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Long Term Weight Loss

Kick the Calorie Count

Long term and sustainable weight loss is very difficult to for women to achieve. This is because it is often linked to complex and underlying metabolic imbalances. Too often a weight loss programme focuses on calorie restriction as it aims to balance calories in with calories used.

This is one of the biggest misconceptions when it comes to weight loss as it is not so much about calories as about what type of calories you are consuming and how they are processed. Simply carbohydrates and glucose trigger insulin which stops stored fat from being utilized as energy, and insulin is responsible for unlocking the door to allow energy from carbs, fat and protein to be stored as fat. If you minimize insulin production, excess energy intake cannot access fat cells.

The fact is that when you eat a diet low in carbs and sugar you don’t just make fat storage very difficult, but you increase the nutrient density of your dietary intake and boost your metabolism. You rev up your metabolism and you keep full for longer.

What does a simple guide look like? Meals should be based on plenty of protein foods – meat, chicken, fish, eggs and dairy; plenty of vegetables and fruit, and don’t forget fibre from great sources such as raw vegetables and fruit, nuts, pulses and wholegrains.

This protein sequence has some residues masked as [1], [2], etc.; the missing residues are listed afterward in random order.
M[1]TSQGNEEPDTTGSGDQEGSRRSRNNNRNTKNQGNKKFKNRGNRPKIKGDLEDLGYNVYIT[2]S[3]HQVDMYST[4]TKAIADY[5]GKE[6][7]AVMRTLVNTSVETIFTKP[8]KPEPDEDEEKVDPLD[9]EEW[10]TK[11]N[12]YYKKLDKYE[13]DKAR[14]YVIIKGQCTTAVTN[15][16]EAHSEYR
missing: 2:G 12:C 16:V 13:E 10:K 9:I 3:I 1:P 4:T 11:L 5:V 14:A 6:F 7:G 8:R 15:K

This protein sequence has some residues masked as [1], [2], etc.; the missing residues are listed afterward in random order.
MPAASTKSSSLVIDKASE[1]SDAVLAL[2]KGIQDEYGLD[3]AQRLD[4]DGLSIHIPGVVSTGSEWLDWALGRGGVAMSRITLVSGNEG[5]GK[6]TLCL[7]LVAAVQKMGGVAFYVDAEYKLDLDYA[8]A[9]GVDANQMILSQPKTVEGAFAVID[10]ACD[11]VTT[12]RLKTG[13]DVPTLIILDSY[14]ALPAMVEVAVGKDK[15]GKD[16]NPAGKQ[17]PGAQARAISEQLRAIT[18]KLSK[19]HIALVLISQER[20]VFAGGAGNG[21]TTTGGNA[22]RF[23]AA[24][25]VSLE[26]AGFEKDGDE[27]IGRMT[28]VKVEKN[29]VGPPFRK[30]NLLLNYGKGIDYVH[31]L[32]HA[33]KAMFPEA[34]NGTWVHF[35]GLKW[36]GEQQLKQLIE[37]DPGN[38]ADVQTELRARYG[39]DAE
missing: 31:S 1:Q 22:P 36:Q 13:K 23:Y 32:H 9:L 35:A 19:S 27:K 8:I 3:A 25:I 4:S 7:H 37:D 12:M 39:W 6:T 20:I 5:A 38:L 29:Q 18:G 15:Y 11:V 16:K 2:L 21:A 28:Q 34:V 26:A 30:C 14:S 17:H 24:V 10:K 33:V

Fats should be heavier on the omega 3’s – fish oil, walnuts, flaxseeds and canola oil, use olive oil cold, cook with a little canola or bran oil and increase saturated fats such as butter for cooking, egg yolks, raw coconut. Dietary cholesterol provides the backbone for hormones, connective tissue, energy and to make vitamin D.

Consuming a diet low in carbohydrates does not leave you short of usable energy. The body is a powerhouse for burning fats if only it gets a chance. Consuming carbs doesn’t allow for this as the muscles will use carbs in preference to making its own.

Research shows that low starchy carb eating is the most effective way to lose weight, improve insulin function, improve blood sugar levels, prevent certain cancers, and improve cardiovascular health.

Book you appointment with Stephanie Karl to get the underlining reason why you struggle with weight loss. Being overweight is not always caused by what you eat, but is often affected by various other factors preventing you from shaking off that extra wobble.

By Stephanie Karl

Nutritionist,

Dubai London Clinic



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